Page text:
Wednesday November 26, 2014
Archive - Mar 2014
As the statuesque Cate Blanchett clutched her statuette, she sent an acid air kiss Sandra Bullock's way.
The "Blue Jasmine" star told her vanquished rival, who was gamely smiling after losing for "Gravity," "Sandra, I could watch that performance to the end of time, and I sort of felt like I had."
Let's be real. It's one thing to say that Russia's takeover of the Crimean Peninsula "cannot be allowed to stand," as many foreign policy sages have proclaimed. It's quite another to do something about it.
Religious conservatives have had a good run. Since the 1970s, when Paul Weyrich and other conservative thinkers recognized that conservative evangelical Christians had untapped potential to change U.S. elections, the "religious right" has been a powerful, if always secondary, force in the Republican Party. Conservatives did such a thorough job of rallying evangelicals around causes such as abortion that the word "evangelical" in a political context is now almost synonymous with "conservative."
Just as we've turned the coverage of politics into sports, we're doing the same with geopolitics. There is much nonsense being written about how Vladimir Putin showed how he is "tougher" than Barack Obama and how Obama now needs to demonstrate his manhood. This is how great powers get drawn into the politics of small tribes and end up in great wars that end badly for everyone. We vastly exaggerate Putin's strength - so does he - and we vastly underestimate our own strength and ability to weaken him through nonmilitary means.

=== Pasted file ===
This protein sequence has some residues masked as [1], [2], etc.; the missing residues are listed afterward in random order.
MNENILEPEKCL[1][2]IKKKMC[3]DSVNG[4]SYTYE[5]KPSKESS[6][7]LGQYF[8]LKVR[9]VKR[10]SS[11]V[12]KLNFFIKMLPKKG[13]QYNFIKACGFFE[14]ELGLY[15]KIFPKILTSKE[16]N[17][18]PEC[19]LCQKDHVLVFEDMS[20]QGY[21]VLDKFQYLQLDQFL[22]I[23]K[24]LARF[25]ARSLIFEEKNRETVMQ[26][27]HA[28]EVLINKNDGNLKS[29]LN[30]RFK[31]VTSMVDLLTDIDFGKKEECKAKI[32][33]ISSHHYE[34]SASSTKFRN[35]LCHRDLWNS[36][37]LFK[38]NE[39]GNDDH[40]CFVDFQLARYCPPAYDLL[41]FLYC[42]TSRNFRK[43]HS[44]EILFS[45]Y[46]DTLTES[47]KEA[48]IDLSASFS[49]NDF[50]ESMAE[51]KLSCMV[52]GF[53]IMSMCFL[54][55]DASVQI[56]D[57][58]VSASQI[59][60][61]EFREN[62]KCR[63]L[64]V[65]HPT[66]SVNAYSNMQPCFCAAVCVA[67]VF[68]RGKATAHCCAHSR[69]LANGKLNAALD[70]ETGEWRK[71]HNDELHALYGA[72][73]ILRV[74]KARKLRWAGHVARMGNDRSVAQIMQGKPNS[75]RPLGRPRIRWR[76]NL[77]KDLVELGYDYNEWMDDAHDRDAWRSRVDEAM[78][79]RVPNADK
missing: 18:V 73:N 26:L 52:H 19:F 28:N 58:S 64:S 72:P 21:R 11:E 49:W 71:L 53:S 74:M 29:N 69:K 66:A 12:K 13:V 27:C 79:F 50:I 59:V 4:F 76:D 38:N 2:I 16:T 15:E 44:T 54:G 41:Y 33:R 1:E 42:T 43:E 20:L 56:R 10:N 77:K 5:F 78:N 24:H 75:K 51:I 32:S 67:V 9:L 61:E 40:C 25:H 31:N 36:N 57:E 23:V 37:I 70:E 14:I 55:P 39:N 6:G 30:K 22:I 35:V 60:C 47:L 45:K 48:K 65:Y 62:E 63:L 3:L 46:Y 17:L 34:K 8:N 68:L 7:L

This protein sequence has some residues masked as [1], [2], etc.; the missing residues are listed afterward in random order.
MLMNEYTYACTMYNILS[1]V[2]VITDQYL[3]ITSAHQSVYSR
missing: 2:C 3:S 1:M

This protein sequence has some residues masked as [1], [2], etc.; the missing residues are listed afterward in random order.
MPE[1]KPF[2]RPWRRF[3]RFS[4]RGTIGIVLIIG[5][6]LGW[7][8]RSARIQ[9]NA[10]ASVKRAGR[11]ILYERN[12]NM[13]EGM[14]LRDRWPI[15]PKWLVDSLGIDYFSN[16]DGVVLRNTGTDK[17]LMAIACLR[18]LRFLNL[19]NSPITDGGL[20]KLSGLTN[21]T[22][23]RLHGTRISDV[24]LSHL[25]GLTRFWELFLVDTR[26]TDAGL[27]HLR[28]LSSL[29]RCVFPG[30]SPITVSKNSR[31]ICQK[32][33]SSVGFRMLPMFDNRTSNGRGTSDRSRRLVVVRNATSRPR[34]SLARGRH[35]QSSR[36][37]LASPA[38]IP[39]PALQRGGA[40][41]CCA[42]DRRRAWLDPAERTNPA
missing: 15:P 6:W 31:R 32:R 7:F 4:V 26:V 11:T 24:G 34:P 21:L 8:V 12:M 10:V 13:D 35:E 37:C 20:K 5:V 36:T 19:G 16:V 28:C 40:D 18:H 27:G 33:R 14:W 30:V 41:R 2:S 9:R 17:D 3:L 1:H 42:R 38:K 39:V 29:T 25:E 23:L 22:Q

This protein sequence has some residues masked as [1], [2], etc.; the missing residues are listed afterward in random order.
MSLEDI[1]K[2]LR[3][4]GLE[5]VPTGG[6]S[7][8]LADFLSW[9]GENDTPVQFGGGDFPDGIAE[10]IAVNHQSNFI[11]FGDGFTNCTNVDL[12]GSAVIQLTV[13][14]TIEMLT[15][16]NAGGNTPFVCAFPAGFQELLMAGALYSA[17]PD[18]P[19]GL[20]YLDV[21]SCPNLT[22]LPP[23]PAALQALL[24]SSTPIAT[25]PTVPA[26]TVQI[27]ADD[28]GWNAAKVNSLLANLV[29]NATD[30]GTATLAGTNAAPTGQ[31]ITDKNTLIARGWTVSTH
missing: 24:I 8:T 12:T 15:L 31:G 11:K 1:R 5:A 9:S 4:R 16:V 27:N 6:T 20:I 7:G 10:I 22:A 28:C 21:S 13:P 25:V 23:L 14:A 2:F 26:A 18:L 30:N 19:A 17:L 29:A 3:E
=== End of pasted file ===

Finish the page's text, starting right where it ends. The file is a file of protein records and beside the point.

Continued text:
Kerry Kennedy was just acquitted, and rightly so, of "drugged driving" -- she mistook a sleeping pill for her thyroid medication and conked out at the wheel.
It's an outrage that she was prosecuted in the first place, but even more of an outrage that steps aren't being taken to prevent this disturbingly common problem.
The Food and Drug Administration recently came out with a sweet surprise. Its proposed new nutrition label will finally give us a bit of key information we need to understand our food: the amount of added sugars.
The Koch brothers are in the news more than Justin Bieber.
It's not hard to persuade hardcore conservatives to turn against their own ideas, as soon as President Barack Obama agrees with them.
You can see and hear that in the chilly shrug that some folks on the political right are giving to the president's new "My Brother's Keeper" initiative -- a five-year, $200 million public-private partnership aimed at helping at-risk minority youths.
A dystopian nightmare is unfolding in North Carolina. It is what the whole country would look like if you were to marry David Koch to Ted Cruz, with a prenup by ALEC, the outside agitator also known as the American Legislative Exchange Council. ALEC is the group that writes regressive laws, saving right-wingers the trouble of having to do it themselves.
To hear some American hawks talk about President Obama's reaction to the Russian move into Crimea, you'd think he's grabbed Neville Chamberlain's umbrella of appeasement and rushed off to Munich.
But Obama's response to Russian President Vladimir Putin's power move in Crimea can hardly be compared to the British prime minister's fateful surrender to Adolf Hitler's blatant theft of the Sudetenland from Czechoslovakia in 1938.